The New York Times is out with a story about how the NSA has the capacity to surreptitiously install software on specific computers that allow the agency to mount cyber attacks and carry out surveillance, even when the targeted computers are not connected to the internet. The Times reports that the NSA has done this to some 100,000 computers around the world.
This again brings up the issue of the NSA engaging in cyber-warfare, an activity that the U.S. is a veritable pioneer in, but which Washington relentlessly condemns other nations for engaging in.
The “tracking malware” discussed for the first time in the New York Times piece, “is a pursuit played most aggressively with the Chinese,” the report says. The U.S. has targeted Chinese Army units and “has set up two data centers in China — perhaps through front companies — from which it can insert malware into computers.”
Granted, the Chinese engage in cyber-warfare against the U.S. as well, but to frame U.S. cyber operations against China as purely a response to Chinese cyber threats is disingenuous. There is documentation of U.S. cyber-warfare going back decades – and the U.S. has always been, needless to say, way ahead of China on this front, technologically speaking.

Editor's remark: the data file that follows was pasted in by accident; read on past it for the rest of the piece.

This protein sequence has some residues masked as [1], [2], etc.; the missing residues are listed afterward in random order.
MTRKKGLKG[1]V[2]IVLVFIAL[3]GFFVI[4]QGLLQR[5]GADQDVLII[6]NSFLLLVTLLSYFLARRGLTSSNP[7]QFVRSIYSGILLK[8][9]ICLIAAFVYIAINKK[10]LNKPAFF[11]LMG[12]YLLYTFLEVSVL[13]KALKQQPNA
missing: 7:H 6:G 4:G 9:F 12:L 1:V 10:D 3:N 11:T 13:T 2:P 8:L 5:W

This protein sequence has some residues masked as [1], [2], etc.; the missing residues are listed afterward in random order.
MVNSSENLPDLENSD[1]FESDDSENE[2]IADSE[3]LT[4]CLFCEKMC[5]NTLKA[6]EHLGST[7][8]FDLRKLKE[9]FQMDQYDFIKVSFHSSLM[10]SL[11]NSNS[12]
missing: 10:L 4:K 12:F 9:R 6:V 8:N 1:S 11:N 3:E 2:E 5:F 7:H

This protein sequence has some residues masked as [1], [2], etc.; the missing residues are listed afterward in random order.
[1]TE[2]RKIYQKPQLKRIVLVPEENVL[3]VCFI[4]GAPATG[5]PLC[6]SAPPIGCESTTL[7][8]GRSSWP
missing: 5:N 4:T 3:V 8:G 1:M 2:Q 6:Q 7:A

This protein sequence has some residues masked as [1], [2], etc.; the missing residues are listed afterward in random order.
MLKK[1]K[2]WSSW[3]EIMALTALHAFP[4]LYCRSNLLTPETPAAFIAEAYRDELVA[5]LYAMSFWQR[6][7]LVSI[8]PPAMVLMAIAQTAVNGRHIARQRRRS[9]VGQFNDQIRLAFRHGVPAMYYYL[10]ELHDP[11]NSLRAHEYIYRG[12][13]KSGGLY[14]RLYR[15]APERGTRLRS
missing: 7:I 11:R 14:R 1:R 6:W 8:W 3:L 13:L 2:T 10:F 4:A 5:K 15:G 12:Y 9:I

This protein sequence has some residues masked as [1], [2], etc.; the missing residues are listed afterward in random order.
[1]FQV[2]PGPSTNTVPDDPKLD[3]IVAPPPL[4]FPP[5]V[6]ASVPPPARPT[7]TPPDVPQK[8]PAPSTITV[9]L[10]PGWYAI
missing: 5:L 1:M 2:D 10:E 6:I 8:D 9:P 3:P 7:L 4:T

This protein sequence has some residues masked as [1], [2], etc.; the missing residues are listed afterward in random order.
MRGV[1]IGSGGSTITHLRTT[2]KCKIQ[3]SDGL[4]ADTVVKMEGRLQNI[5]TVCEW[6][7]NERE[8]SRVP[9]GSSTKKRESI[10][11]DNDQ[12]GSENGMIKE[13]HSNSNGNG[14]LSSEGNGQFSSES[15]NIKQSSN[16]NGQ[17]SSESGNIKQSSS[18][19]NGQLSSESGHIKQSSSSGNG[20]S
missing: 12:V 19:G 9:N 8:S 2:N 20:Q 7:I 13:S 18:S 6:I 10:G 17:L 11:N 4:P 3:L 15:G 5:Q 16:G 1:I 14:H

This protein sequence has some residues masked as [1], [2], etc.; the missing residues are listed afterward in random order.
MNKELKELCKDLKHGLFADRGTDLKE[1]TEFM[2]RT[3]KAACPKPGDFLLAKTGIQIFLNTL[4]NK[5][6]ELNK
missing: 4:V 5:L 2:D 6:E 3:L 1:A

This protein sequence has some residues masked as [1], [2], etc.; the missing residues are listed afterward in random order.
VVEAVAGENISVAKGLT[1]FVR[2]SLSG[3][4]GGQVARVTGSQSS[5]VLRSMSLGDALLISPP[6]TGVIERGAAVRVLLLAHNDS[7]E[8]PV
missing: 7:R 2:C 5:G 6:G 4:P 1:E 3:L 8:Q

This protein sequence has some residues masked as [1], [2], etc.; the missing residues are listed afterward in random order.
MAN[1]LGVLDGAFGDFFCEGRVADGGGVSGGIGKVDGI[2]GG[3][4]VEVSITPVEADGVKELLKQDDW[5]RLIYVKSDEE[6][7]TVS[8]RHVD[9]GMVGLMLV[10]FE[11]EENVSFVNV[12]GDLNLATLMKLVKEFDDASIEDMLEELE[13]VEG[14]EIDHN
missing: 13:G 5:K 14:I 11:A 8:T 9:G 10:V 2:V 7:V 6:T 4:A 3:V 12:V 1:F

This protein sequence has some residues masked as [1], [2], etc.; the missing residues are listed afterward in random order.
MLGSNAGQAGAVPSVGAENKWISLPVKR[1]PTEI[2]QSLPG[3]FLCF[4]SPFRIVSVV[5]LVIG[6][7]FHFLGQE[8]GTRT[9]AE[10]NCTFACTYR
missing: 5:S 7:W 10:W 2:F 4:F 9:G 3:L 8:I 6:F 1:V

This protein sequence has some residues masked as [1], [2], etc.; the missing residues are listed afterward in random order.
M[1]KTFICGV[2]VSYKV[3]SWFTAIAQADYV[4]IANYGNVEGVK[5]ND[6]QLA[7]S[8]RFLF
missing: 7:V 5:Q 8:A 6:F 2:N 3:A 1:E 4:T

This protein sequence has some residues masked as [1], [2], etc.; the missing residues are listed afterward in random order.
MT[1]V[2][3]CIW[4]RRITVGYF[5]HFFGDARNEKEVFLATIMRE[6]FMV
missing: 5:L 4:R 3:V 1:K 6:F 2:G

“U.S. intelligence services carried out 231 offensive cyber-operations in 2011, the leading edge of a clandestine campaign that embraces the Internet as a theater of spying, sabotage and war,” The Washington Post reported in August, based on documents leaked by Edward Snowden. The key word there is “offensive.”
The hypocrisy of the official U.S. position on cyber-warfare is made clear in two recent Washington Post articles…
The Post reported in September 2012: “Cyberattacks can amount to armed attacks triggering the right of self-defense and are subject to international laws of war, the State Department’s top lawyer said Tuesday.”
And in August 2013: “The CIA and the NSA have begun aggressive new efforts to hack into foreign computer networks to steal information or sabotage enemy systems, embracing what the budget refers to as ‘offensive cyber operations.'”
Either Washington’s logic is airtight and they admit that China, Iran, and other countries targeted by our cyber-warfare now have the right to respond militarily in self-defense…or, the real logic is that the U.S. considers offensive cyber-warfare to be illegal for everyone except Uncle Sam. Which is it?